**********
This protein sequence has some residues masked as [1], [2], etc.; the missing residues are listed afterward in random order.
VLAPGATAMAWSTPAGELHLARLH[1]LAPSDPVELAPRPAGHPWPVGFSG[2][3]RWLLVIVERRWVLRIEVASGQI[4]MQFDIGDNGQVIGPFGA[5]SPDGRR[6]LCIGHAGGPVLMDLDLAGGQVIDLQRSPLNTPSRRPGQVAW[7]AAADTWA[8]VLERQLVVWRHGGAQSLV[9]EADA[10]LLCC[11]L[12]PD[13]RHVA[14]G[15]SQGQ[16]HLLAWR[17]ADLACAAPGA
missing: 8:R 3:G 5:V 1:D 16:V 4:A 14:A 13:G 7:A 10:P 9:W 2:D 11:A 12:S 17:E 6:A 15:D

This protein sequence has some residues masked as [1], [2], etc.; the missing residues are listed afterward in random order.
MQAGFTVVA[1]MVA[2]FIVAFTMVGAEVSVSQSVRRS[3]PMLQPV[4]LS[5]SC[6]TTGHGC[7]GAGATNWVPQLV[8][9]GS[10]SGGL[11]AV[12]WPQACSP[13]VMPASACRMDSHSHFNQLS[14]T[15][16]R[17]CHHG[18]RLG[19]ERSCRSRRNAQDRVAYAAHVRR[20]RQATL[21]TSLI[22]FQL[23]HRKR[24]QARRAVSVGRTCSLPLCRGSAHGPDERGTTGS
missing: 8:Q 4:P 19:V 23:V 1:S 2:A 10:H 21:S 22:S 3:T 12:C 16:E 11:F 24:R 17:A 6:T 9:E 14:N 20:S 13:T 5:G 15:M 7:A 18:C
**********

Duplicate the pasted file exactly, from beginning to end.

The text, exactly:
This protein sequence has some residues masked as [1], [2], etc.; the missing residues are listed afterward in random order.
VLAPGATAMAWSTPAGELHLARLH[1]LAPSDPVELAPRPAGHPWPVGFSG[2][3]RWLLVIVERRWVLRIEVASGQI[4]MQFDIGDNGQVIGPFGA[5]SPDGRR[6]LCIGHAGGPVLMDLDLAGGQVIDLQRSPLNTPSRRPGQVAW[7]AAADTWA[8]VLERQLVVWRHGGAQSLV[9]EADA[10]LLCC[11]L[12]PD[13]RHVA[14]G[15]SQGQ[16]HLLAWR[17]ADLACAAPGA
missing: 8:R 3:G 5:V 1:D 16:V 4:A 14:A 13:G 7:A 10:P 9:W 2:D 11:A 12:S 17:E 6:A 15:D

This protein sequence has some residues masked as [1], [2], etc.; the missing residues are listed afterward in random order.
MQAGFTVVA[1]MVA[2]FIVAFTMVGAEVSVSQSVRRS[3]PMLQPV[4]LS[5]SC[6]TTGHGC[7]GAGATNWVPQLV[8][9]GS[10]SGGL[11]AV[12]WPQACSP[13]VMPASACRMDSHSHFNQLS[14]T[15][16]R[17]CHHG[18]RLG[19]ERSCRSRRNAQDRVAYAAHVRR[20]RQATL[21]TSLI[22]FQL[23]HRKR[24]QARRAVSVGRTCSLPLCRGSAHGPDERGTTGS
missing: 8:Q 4:P 19:V 23:V 1:S 2:A 10:H 21:S 22:S 3:T 12:C 16:E 11:F 24:R 17:A 6:T 9:E 14:N 20:S 13:T 5:G 15:M 7:A 18:C